Crowds outside the Egyptian Museum, Cairo
Photo from Zahi Hawass’ website
Zahi Hawass, recently named to the new Egyptian government post of Minister of Antiquities, reiterates again today on his website that Egypt’s antiquities are safe. He leads off his latest post by emphasizing his own bureaucratic standing:
come into this new position at a very critical time, but the most
important thing about this is that for the first time in history Egypt
has a Ministry of Antiquities….Previously,
the Supreme Council of Antiquities (SCA) had fallen under the
ministries of education, tourism, and, most recently, culture. Now, I am
happy to say that there is a Ministry of Antiquities that is separate
from the Ministry of Culture.
His enhanced status in the embattled government might mean that he rises and falls with Mubarak. Or his stature may be such that his fate will not be linked to that of the current ruler. At least one commentator, Robert Eisenman in the Huffington Post, has advanced the highly improbable notion of “Zahi Hawass for Prime Minister.” That nomination elicited some bemused comments from members of the archaeological community who have gravitated to the Restore + Save the Egyptian Museum! page on Facebook.
Perhaps to quell speculation that he may depart Egypt upon the fall of the Mubarak regime, Hawass writes:
I cannot leave the country and live in any other part of the world. I want to die in the sands of Egypt.
Meanwhile, a report yesterday on a website [via] devoted to Dutch excavations in Saqqara contradicted Hawass’ forceful assertions that Saqqara has not been looted (and jibed with the account from American University Egyptology Professor Salima Ikram, quoted at the end of this post):
A reliable source in Cairo (who had this directly from one of the SCA
inspectors at Saqqara) confirmed that the Czech magazine at Abusir and
the Cairo University magazine at Saqqara have been
looted. No confirmation could be had about private tombs.
Apparently doors have been forcibly opened but whether reliefs have been
taken is not clear. The inspectors themselves have not yet had access
to all parts of the site.
[Hawass had reported that “outlaws only broke the padlocks” at Saqqara and “no damage had been done.”]
While the unconfirmed reports continue to fly, a non-Egyptian Egyptologist, who identified himself to me but requested that his name not be published, responded to my CultureGrrl post—Fire Reported at Egyptian Museum; Hawass’ Deeply Flawed Crisis Response:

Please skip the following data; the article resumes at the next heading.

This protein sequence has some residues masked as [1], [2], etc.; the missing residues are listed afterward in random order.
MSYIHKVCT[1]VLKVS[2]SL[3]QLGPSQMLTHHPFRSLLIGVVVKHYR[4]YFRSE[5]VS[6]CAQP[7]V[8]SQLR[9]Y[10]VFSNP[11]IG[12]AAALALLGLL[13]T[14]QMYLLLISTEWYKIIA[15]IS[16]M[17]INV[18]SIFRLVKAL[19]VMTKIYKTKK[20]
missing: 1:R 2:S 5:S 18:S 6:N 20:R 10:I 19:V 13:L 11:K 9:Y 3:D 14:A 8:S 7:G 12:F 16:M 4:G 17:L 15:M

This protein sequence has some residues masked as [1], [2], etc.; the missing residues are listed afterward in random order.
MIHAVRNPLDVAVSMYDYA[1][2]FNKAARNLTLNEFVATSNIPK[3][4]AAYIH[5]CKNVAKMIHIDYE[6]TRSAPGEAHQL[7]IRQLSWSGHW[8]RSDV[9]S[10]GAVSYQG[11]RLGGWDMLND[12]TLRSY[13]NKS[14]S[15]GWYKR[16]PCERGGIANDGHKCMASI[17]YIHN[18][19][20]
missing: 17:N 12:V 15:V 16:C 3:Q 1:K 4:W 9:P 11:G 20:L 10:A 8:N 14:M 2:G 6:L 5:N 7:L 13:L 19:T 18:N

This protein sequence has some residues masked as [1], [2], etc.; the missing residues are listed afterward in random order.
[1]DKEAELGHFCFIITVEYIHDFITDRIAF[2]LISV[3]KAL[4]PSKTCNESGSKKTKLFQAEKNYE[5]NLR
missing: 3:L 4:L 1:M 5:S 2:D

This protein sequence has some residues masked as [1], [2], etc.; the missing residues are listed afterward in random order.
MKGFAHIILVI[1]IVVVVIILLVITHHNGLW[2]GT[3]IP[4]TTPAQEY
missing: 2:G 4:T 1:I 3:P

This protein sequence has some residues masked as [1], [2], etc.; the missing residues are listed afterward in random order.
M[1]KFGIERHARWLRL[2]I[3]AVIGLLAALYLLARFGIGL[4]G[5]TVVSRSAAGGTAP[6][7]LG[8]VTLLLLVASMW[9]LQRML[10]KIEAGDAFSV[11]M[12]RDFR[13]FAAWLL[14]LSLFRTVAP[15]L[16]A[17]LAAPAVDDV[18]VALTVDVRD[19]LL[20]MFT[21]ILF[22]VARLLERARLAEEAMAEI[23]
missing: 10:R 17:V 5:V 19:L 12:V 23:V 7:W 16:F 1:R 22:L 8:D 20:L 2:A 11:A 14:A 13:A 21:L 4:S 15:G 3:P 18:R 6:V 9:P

I’m a long-time reader and fan of your blog, but I’d like to take you to task for your latest pieces on the Cairo Museum.
Saying it has been ‘looted’ is—at present and hopefully in the future—wildly inaccurate. “Looting” means that objects have been stolen from the museum. Readers of your blogs will imagine that a fate similar to that of the Iraq Museum has befallen the Cairo Museum. This is thankfully wrong.
It’s also not entirely fair to castigate the Egyptian Supreme Council of Antiquities [headed by Zahi Hawass] for inaction on this. [Actually, CultureGrrl never accused the SCA of inaction.] The SCA has long been severely underfunded. The establishment of the new Antiquities Ministry will presumably give museums and sites a far more generous allocation of funds. Dr Hawass is an extremely able administrator with an undeniable passion for Egyptian heritage, and giving him and his organisation more power is an excellent step.
The “Memphis Museum” that you describe as possibly being looted does not exist. It seems likely that reports are referring to the Imhotep Museum at nearby Saqqara, which many accounts have mentioned as a target. But there is no certain knowledge that it was entered or that anything was taken.
It’s interesting to note that many of the sites that have allegedly been looted (i.e., Saqqara, Dahshur) are ones where there are currently no/few expeditions working. Therefore, they may have been looted but there is no independent verification of this. Until the dust settles, I would trust the SCA rather than the wildly contradictory reports that have been coming out.
I have been keeping a close eye on this and have been astonished at the speed with which rumors arise, become fact and are dispersed. To base an article on these, without verification, does the real situation a disservice.